Critique Group Question

I belong to a critique group. We meet two times per month and have been doing so for well over a year. 

Attendance fades during the summer due to vacations and scheduling conflicts, and peaks during the long, rainy winter months (remember, I’m in Oregon where there’s no such thing as winter…and I’m qualified to say that since I’ve lived in the Midwest where one wrong move outside and you’re looking at frostbite, or worse)

Another group I’ve been looking into is called Weekly Chapter Challenge which can be found on the Writer’s Digest Community of Writing Groups, of which there are nearly 130.

With the Chapter Challenge group, you advertise for a buddy, find one you like, then exchange weekly goals for critiquing all the while encouraging each other to keep up with your writing goals.

But I digress from the question of the day…

How do you get the most from your critique group? Or, if you use Beta Readers, how does your relationship operate? Or, if you have neither, how is that working for you?


6 thoughts on “Critique Group Question

  1. After having several readers, the best by far is blunt. Supportive and blunt. She let’s me know if I am losing her because the work was rushed or too vague.

    Several others have read for me, but they are like showing your work to your mother. YOu don’t get back honest critisism but praise instead.

    I’ve belonged to two critique groups and have attempted to hook up with a critique partner. It sometimes works.

    I think with a CP or with groups you need to be with people who are on your level of crafting, someone who is as far along in the process and also can relate to your genre.

  2. I too am a fan of the “Supportive and blunt” variety. I’d rather hear the truth from a critque partner than a potential publisher/editor 🙂


  3. I love my group, which coincidentally I just returned from. We are also of the supportive and blunt variety and I can for certain my novel would not be anywhere near as good as it is today without them. Tonight is a great example–we read the entire manuscript of a novel over the last couple weeks. It was brilliant, truly, but had a couple problems (nothing major). There was no coddling or dissembling, but we launched right into what needed to be done. Then, almost as an afterthought, told the writer that it was a fabulous piece of work, which, honestly, he already knew. I can’t imagine my writing life without my group! I should add that it recently celebrated its 10 year anniversary. I’ve been in it nearly 7 years, and for a long time I was the newbie, but we’ve got new victims now.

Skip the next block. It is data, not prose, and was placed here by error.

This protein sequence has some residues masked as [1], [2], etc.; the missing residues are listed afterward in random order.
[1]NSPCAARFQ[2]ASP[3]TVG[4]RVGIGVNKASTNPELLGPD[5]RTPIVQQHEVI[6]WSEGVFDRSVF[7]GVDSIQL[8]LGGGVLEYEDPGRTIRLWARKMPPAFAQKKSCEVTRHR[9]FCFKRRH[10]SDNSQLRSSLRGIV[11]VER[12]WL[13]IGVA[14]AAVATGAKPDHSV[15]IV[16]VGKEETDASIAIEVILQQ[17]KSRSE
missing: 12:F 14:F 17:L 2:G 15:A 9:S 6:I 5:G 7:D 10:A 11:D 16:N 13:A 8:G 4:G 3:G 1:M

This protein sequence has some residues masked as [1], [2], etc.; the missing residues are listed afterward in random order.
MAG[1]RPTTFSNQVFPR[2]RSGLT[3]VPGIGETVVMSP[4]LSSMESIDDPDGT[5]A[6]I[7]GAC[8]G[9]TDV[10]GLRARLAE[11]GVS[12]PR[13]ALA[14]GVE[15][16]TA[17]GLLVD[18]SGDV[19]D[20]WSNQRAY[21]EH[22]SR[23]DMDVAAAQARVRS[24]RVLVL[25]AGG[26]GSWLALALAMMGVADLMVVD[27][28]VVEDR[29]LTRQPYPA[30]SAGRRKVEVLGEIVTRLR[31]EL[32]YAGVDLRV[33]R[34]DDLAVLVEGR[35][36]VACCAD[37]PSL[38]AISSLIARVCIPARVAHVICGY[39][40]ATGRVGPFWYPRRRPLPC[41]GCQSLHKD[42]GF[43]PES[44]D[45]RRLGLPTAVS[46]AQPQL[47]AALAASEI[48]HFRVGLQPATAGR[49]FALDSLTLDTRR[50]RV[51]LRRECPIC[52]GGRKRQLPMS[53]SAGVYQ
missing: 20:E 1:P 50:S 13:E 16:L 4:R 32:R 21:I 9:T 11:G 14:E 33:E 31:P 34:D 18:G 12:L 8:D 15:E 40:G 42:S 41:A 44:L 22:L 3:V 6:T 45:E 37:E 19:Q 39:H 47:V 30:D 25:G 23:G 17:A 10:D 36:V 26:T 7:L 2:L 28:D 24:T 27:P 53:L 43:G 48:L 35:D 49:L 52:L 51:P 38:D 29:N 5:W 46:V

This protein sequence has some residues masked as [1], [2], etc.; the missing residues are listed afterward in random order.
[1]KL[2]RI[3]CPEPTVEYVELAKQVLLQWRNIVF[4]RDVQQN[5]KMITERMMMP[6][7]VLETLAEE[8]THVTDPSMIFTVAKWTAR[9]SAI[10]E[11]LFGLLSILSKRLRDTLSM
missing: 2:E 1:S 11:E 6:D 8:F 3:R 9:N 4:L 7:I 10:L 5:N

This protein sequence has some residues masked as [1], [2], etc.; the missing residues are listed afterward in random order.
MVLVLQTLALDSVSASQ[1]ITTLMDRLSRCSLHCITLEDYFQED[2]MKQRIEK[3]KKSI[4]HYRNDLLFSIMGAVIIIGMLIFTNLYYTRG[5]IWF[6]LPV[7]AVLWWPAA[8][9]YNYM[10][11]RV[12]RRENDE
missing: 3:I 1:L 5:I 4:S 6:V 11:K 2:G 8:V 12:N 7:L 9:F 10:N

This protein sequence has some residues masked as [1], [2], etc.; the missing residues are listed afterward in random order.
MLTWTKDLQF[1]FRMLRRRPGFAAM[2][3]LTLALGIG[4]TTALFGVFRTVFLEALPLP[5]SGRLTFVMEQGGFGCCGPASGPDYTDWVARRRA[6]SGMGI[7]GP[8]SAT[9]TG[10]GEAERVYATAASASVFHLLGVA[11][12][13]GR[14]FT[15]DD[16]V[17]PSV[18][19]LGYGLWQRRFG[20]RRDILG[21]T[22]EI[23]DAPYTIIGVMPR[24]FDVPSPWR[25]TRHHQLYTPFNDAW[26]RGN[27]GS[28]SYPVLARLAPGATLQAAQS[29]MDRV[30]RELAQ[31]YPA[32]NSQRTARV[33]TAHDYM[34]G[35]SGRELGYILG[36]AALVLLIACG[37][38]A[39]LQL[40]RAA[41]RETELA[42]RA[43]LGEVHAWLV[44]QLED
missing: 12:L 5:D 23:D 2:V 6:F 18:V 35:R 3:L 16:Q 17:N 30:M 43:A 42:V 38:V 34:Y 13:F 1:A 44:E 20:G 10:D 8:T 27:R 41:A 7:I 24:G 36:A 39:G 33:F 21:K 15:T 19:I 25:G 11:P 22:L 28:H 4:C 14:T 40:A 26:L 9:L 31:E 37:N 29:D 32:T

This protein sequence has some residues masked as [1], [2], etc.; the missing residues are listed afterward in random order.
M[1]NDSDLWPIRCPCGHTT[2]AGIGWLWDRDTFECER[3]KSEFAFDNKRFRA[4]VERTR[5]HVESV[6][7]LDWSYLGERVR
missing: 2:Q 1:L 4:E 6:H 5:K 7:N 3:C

4. Charlotte,
    Wow! Ten years for the group and seven for you! I bet you guys have great fun at your meetings, in addition to getting a LOT of work done.

    Thanks for stopping by,

  5. I’ve not yet joined a local group. I have tried critique partners. Some work. Some don’t. One fired me. HA. I don’t think she liked my “blunt” feedback. Plus she told me my writing was crap and I’d never get published. Not very helpful.

    However, the awesome partners I have found online have been worth going through it!

    Melissa and I have exchanged chapters for quite awhile now, and we’ve just about finished our first manuscripts. And we plan to work together on the next as well. We are both blunt with each other and accept the comments knowing that we are both working hard to help each other get published. We don’t need “nice” – we need blunt!!

    AND, I’m so excited about my new critique partner!!! She is AWESOME! ha. Christi Corbett is her name, and we just exchanged our first chapters. Now, who will get published first? It WILL be accomplished.

  6. Margo,
    I can’t believe one fired you, your insight into the “bigger picture” of my pages, and your ability to catch my stupid mistakes (leaving off punctuation marks) makes me think they couldn’t handle the truth.

    I love what I’ve read so far of your work and am eagerly looking forward to more!


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